Temptation
Taiwan 1983
Directed by Richard Chan.


It's hard to resist the temptation of this Ocean Shores VCD, which claimed to be a Category III movie and had a ravishingly beautiful woman on the cover, clutching her pillow, her pouty lips open, eyes closed. Oh, but wait. The movie itself has nothing about it that even slightly suggests Category III. This straightlaced story is filled with Category III type situations, like being a dancer, scamming lustful men by pretending to want to sleep with them, attempted rape. But it's all handled in a very mild, innocent manner.

TEMPTATION is actually about Yu Man-Hung (Lu Hsiao-Fen), a beautiful girl whose father passed away and who has no one to care for her, and her younger brother (who is young enough to be her own son, but this age discrepancy is never explained). She was told to go to her Uncle Chiao's home by her father, and so she packs off to Taipei, with the hopes that he will welcome her. And indeed he will, mainly because he needs a beautiful girl in his gang to run a scam. She lures a man into a hotel room, then Uncle Chiao's gang burst in, accuse the man of attempting to rape their sister, and extort the hapless lecher for cash.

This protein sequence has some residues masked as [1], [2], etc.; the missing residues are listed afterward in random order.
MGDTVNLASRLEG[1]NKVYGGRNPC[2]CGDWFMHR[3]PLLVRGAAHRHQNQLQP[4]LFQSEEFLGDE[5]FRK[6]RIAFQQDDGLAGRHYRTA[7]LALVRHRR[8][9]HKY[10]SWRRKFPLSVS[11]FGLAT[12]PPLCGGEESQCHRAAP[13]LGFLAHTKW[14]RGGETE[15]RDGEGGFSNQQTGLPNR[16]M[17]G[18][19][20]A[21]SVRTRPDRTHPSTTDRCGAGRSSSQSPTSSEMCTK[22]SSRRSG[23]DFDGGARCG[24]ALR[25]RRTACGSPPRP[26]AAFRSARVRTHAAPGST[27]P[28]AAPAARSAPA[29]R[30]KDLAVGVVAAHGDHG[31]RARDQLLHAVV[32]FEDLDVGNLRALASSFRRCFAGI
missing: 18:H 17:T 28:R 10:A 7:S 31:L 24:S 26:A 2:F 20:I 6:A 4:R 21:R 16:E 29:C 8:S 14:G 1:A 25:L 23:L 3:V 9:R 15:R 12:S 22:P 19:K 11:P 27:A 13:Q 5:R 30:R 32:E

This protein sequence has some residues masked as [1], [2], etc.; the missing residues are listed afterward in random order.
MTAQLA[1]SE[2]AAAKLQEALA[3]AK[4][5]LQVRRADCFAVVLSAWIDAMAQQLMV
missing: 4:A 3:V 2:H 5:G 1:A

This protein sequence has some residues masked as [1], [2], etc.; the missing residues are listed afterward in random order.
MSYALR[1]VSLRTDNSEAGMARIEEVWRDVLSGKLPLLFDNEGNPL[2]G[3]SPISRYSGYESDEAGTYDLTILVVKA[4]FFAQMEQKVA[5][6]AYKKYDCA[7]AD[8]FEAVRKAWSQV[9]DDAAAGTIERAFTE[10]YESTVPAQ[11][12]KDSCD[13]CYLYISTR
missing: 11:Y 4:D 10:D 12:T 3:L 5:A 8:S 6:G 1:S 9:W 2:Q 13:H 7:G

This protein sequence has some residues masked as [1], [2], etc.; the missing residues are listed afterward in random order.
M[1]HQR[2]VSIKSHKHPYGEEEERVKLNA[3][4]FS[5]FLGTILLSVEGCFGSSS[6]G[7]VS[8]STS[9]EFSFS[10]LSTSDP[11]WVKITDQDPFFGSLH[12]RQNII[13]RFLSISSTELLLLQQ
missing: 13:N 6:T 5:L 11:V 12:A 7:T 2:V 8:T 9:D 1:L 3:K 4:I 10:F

Man-Hung plays along for a while, but after one of the gangsters attempts to rape her for himself, she decides to leave. Unfortunately the gang quickly kidnaps her brother, and she has to play ball again. They escape together for a second time and find shelter with a kindly woman and her college-age son, named "Chicken Soup." They agree to keep her young brother there, away from the gangster's influences (at one point, she came home to find him smoking, gambling, and looking at porn). Soon, he's almost the top in his class.

Man-Hung, meanwhile, can't get a break. She's quite beautiful, and it seems as if she can do nothing, because her good looks will always be the only thing guys see. So she is continually hired in jobs that require some sort of sexual favors. She continuously rejects this and tries to live honestly, finally falling back in with the gang and doing a strip routine with a couple other dancers at weddings and construction sites (they undress, but only down to an outfit that still covers more than what might be exposed on any city street in the summer).

Although Lu Hsiao-Fen is fun to watch, and her sexy, not-very-bright big sister role is endearing, the movie is primarily a light comedy that is not very funny. Or is it supposed to be a drama? The movie is redeemed a bit by the end with a pretty decent fight sequence, and a rush across Taipei when it is discovered that her younger brother has been sent home with a time bomb. This is the sort of rough-and-ready action that I immediately associate with mid-eighties Hong Kong action films. This film emulates that feeling to some extent, but not for the better part of its running time.

Rating: Not Recommended (Not Recommended)

Posted by Peter Nepstad on January 30, 2006.


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